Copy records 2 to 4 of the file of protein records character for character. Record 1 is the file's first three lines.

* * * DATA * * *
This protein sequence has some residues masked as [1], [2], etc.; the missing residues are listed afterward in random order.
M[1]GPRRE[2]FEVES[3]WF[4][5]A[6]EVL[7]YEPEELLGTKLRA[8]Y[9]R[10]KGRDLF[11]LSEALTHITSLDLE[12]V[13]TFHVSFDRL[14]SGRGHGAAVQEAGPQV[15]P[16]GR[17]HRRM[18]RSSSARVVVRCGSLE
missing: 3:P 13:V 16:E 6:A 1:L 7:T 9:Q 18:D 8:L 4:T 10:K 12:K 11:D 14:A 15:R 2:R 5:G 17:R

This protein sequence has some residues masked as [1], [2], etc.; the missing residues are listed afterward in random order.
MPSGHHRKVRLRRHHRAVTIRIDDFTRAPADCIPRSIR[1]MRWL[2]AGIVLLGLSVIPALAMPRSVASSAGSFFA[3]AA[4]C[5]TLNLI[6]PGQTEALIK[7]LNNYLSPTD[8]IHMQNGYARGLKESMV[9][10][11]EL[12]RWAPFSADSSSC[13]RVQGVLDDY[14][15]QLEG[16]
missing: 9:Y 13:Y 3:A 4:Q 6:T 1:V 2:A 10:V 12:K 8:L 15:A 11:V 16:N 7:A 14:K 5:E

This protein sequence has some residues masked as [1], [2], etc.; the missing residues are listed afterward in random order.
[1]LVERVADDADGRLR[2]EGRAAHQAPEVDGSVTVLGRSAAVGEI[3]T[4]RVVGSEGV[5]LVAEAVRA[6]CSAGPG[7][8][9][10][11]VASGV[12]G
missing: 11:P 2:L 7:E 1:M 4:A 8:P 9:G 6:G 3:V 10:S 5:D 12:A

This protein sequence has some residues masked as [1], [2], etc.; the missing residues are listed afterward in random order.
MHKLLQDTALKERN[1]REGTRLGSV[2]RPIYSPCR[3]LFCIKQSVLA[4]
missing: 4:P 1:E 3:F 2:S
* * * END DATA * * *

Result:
This protein sequence has some residues masked as [1], [2], etc.; the missing residues are listed afterward in random order.
MPSGHHRKVRLRRHHRAVTIRIDDFTRAPADCIPRSIR[1]MRWL[2]AGIVLLGLSVIPALAMPRSVASSAGSFFA[3]AA[4]C[5]TLNLI[6]PGQTEALIK[7]LNNYLSPTD[8]IHMQNGYARGLKESMV[9][10][11]EL[12]RWAPFSADSSSC[13]RVQGVLDDY[14][15]QLEG[16]
missing: 9:Y 13:Y 3:A 4:Q 6:T 1:V 2:A 10:V 12:K 8:L 15:A 11:V 16:N 7:A 14:K 5:E

This protein sequence has some residues masked as [1], [2], etc.; the missing residues are listed afterward in random order.
[1]LVERVADDADGRLR[2]EGRAAHQAPEVDGSVTVLGRSAAVGEI[3]T[4]RVVGSEGV[5]LVAEAVRA[6]CSAGPG[7][8][9][10][11]VASGV[12]G
missing: 11:P 2:L 7:E 1:M 4:A 8:P 9:G 6:G 3:V 10:S 5:D 12:A

This protein sequence has some residues masked as [1], [2], etc.; the missing residues are listed afterward in random order.
MHKLLQDTALKERN[1]REGTRLGSV[2]RPIYSPCR[3]LFCIKQSVLA[4]
missing: 4:P 1:E 3:F 2:S